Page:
BREAKING: Arkansas’ Isaiah Joe to test NBA Draft waters, door open for UA return

Pig Trail Nation

Photo Coutesy: University of Arkansas Athletics

LITTLE ROCK — Arkansas Razorbacks sophomore guard Isaiah Joe will test the 2020 NBA Draft waters, but he has not hired an agent and is considering a return to Arkansas for his junior season in 2020-21.

Arkansas head coach Eric Musselman announced Joe’s plans on Monday, reflecting what a source confirmed on Sunday when Joe sent in his draft declaration a week before the NBA’s April 26 deadline for draft-eligible underclassmen to declare. The NCAA currently has a June 3 deadline for underclassmen to withdraw from the NBA Draft, which is currently scheduled for June 25 at the Barclays Center in New York, in order to remain eligible to resume their college basketball careers.

Joe (6-foot-5 with 6-9 wing span, 182 pounds, shooting guard, Fort Smith native) was Arkansas’s second-leading scorer at 16.9 points per game (7th in the SEC) and the league’s leader in made 3-pointers (94) despite missing six games due to injury. He’s currently projected by many mock drafts, NBA scouts, and other research-driven feedback to be selected among the 60 picks that make up the first and second rounds.

More spefically, the current collective data projects more than a fleeting chance that Joe could be drafted in the late first round with most indicators pointing to him being selected somewhere in the early-to-mid-second-round range.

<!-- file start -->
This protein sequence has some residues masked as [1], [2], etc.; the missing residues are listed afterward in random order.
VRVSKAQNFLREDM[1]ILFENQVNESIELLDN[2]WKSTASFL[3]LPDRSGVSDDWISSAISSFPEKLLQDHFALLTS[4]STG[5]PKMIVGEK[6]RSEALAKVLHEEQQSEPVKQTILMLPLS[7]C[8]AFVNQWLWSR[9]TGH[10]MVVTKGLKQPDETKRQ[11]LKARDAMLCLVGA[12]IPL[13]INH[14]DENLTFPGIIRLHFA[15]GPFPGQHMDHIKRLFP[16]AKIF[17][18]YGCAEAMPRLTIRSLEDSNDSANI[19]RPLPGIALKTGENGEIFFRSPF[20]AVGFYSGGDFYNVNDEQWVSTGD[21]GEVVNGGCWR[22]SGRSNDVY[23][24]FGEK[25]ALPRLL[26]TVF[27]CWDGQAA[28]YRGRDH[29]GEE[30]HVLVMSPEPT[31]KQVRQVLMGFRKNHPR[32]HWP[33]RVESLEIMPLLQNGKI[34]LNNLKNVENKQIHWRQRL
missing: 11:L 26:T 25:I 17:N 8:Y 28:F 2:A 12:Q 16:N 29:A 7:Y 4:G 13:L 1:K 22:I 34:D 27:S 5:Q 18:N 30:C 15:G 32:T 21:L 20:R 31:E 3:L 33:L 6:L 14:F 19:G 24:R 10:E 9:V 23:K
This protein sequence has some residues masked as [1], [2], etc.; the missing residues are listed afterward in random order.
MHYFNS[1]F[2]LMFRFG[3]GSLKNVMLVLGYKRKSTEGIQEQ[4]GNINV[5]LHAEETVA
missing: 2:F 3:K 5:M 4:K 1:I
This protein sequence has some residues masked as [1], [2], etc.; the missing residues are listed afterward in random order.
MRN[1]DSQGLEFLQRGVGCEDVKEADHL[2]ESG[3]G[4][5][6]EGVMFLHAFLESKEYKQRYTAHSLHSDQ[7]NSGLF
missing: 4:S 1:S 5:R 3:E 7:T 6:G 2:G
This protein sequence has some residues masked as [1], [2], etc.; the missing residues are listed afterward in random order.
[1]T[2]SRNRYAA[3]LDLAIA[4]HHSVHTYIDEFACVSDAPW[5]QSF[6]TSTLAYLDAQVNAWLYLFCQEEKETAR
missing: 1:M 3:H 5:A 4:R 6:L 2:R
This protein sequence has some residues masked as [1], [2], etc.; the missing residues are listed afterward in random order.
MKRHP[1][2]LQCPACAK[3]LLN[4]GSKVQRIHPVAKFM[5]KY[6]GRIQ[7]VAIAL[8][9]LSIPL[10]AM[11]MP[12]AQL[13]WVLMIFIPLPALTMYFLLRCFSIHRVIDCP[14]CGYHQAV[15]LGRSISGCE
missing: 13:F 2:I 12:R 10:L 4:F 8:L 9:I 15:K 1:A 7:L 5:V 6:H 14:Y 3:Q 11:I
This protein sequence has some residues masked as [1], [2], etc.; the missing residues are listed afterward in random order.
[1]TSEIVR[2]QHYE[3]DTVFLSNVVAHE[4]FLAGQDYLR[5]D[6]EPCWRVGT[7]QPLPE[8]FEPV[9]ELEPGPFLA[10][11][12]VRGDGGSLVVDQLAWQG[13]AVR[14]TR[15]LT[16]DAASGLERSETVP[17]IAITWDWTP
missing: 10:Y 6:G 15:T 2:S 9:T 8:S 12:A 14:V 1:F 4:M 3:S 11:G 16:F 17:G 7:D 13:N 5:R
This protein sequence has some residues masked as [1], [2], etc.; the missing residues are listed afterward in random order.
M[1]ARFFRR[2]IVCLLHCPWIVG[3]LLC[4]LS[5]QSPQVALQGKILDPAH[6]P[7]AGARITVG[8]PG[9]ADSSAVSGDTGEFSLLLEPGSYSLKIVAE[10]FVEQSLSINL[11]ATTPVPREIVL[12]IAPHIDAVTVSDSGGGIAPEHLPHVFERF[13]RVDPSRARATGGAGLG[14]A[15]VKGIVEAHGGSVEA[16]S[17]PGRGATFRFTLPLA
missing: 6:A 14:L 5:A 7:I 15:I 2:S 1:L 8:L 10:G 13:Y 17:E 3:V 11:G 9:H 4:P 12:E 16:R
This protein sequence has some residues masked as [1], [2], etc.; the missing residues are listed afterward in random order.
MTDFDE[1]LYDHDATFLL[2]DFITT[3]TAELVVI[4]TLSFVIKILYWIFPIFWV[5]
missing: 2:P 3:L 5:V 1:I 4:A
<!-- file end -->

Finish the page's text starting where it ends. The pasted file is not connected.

Two NBA scouts who recently spoke with Hogville.net on the condition of anonymity were split on whether or not Joe should come out. One scout said Joe should return to school for his junior season, while the other said the feedback he had gotten while talking with other scouts and draft decision-makers pointed to Joe being selected “somehwere from 25 to 40” — the latter equating to a late-first-round-to-early-second-round projection.

Only draft picks going in the first round are guaranteed rookie contracts with guaranteed money, but an increasing number of second-round picks (think top 10 in the second round) are negotiating and getting at least two years of guaranteed money in their rookie deals.

A big part of draft selection and contract negotiations are the months of prospect preparation that includes in-person interviews and workouts with teams, NBA-agent combines and the official NBA Draft Combine that lead up to the draft, as well as the NBA Summer League that is crucial in assisting both second-round picks and undrafted free agents in making NBA rosters or earning NBA/G-League two-way contracts — ALL of which are in jeopardy of either being pushed out to later dates or cancelled due to the coronavirus pandemic.

You don’t have to look back very far to see a former Razorback benefitting from the NBA Draft Combine and the NBA Summer League as El Dorado native Daniel Gafford, picked No. 38 overall (8th pick of the second round) by the Chicago Bulls in June 2019, signed his rookie contract with guaranteed money during the middle of his productive run with the Bulls in the Las Vegas Summer League in early July.

For Joe, not having those platforms could be significant and potentially problematic since he is not projected as a lock to be drafted in the first round. Another caveat specific to Joe was the arthroscopic procedure to his injured right knee on Feb. 4 that caused to him to miss five games — all losses — over an 18-day span. Although he was cleared medically and played well during the Hogs’ 4-2 finish to the season, NBA teams might be inclined to expect their own medical professionals on staff to evaluate Joe’s knee in person — another hurdle given the freeze on all in-person NBA activity due to the pandemic.